Only some minutes later he asks me: “Where are we now?” – “Have you prepared the frequency for the next station to talk?”. As soon as the radar service gives me my squawk code I talk back on the radio at rocket fire speed, just to prevent my instructor from saying “Don’t wait so long”.

It’s really scary and very calming at the same time. He is sitting there like an invisible ghost and continues to talk to me all the time. At some point, I literally try to touch him to make sure I am not again dreaming this flight.

However, as he just continues talking, I start to talk with him as well. I comment on what I see, where we are, what I will do next and even ask him to take a picture of the amazing view. We see an Army helicopter. I never struggled with directions, it couldn’t be any better.

Trust your heading

When I turn into my last leg heading back to Goodwood, flying towards the hills the visibility turns into haze and the sun blurs my sight. The picture in front of me looks totally different, actually wrong. For one or two minutes I am very confused and almost sure that I am flying at least 100° degrees in the wrong direction. This moment is really frightening.

I wondered how I managed to finally get lost exactly at the stage at which I had the impression nothing could go wrong any more. Of course, I try to find myself on the chart but there are only a few features that I cannot recognise anywhere.

Trying to keep calm, but obvisously terrified, I think I should completely change my direction, but right on time, my instructor is back again: “Trust your heading”.  We have a short discussion as to why I think I am wrong and why I should not let myself become distracted just because it looks different.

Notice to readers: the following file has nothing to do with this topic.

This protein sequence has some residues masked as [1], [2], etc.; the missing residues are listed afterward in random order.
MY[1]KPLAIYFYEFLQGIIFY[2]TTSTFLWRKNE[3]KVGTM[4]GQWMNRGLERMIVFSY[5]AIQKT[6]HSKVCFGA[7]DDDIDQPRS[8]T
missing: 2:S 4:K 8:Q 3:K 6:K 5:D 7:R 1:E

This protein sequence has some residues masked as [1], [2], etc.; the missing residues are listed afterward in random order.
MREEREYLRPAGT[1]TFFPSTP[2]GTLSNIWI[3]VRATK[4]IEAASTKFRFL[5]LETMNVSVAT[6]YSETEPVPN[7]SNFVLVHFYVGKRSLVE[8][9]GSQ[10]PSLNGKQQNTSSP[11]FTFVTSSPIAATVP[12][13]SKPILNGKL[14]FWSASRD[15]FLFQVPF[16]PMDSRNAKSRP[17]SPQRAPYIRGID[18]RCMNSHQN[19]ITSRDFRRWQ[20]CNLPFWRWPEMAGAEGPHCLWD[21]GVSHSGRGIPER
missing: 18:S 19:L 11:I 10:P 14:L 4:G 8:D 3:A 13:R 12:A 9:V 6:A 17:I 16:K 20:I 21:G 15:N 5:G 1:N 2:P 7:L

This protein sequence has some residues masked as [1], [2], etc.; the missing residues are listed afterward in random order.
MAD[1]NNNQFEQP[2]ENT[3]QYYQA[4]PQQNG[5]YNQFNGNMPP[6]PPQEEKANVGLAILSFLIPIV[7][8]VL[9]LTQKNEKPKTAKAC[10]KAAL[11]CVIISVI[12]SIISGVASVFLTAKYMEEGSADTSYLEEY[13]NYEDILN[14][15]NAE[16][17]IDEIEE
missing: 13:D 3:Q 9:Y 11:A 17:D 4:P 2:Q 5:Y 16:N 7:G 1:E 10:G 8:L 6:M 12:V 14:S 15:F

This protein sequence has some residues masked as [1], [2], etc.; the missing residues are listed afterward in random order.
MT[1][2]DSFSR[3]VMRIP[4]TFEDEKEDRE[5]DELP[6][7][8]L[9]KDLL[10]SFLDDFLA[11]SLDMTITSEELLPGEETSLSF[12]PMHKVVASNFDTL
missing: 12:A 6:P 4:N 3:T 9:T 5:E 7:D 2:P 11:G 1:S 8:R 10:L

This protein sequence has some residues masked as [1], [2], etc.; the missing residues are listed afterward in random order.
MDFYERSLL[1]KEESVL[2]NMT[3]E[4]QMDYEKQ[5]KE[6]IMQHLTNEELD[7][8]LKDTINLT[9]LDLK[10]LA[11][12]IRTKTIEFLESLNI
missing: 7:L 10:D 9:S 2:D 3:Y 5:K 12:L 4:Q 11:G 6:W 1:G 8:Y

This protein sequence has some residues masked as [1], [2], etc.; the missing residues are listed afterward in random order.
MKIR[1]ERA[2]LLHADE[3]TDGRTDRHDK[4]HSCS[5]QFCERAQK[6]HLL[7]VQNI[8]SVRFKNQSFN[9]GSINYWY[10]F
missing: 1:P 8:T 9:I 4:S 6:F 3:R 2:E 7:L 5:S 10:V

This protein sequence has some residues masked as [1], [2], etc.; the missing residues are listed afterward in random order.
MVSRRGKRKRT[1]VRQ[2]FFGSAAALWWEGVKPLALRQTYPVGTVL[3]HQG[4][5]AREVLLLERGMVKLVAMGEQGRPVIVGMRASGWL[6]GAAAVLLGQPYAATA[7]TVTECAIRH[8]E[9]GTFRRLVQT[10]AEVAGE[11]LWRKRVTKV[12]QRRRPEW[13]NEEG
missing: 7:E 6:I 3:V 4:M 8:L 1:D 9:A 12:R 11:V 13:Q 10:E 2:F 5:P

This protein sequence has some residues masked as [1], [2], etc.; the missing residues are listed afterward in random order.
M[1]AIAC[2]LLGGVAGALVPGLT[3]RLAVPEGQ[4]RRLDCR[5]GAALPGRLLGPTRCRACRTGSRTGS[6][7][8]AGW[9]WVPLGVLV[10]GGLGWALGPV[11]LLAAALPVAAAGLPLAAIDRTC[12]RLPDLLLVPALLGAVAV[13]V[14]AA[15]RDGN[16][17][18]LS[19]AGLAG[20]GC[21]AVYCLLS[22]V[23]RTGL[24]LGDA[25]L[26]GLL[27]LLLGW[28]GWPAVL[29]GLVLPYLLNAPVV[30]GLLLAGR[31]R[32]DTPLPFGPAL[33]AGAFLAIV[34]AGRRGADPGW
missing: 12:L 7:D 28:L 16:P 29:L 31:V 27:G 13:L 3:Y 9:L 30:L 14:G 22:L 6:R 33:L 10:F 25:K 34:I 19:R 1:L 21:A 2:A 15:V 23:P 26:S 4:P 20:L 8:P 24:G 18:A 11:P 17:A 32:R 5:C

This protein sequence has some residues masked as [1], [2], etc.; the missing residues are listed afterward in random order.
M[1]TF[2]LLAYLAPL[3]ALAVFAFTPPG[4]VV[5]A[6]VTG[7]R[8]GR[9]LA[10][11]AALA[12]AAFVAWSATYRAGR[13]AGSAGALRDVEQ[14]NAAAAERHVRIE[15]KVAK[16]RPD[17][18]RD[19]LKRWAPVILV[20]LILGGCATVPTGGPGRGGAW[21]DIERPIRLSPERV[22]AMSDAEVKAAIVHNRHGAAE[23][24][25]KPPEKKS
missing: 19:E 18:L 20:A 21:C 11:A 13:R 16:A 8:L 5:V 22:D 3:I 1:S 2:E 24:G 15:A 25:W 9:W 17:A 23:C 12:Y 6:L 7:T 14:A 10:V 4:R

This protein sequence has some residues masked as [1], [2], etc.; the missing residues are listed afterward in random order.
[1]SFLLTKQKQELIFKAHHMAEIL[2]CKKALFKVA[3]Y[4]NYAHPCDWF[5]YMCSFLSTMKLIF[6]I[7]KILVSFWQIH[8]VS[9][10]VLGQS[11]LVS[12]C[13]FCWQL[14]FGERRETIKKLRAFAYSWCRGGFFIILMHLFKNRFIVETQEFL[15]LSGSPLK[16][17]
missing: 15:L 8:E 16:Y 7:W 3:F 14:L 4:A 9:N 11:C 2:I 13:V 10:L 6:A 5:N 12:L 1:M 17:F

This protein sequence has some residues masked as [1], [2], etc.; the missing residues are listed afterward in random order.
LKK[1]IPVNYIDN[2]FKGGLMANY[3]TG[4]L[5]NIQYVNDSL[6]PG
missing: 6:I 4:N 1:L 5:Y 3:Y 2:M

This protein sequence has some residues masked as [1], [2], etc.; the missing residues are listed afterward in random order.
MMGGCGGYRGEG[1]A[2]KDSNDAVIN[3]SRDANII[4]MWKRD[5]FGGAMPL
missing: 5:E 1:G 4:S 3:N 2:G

The next few minutes feel like ages, I follow my heading. The further I get, the more I am convinced I am flying in the wrong direction. But, all of sudden I cross some hills, the views look totally different again and I can see an outstanding feature that I have never seen before. It brings back the certainty that the direction is absolutely perfect. A huge relief.

Welcome Back Home

As soon as I fly over the last hills, I recognise the nose-like half islands that point into the sea. Now I know that I have finally made it. With a large smile on my face I switch back to the home base frequency of Goodwood and call the tower.

A warm and soft voice replies: “Good afternoon – G-OAVA – Welcome back  – Runway in use ….”.

“wow ….  !??! Is this the same black box that terrified me for so long? I am speechless. I have liked Goodwood since my first day but now I liked it even more. My new home & sort of a love. A fantastic feeling, the flight of my life.

On the way towards PPL(H) there are many steps that are very satisfying but this step was for sure one of the most important.

 


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PPL(H) - First Solo Flight
PPL(H) - Farm Spotting and Confined Area Landing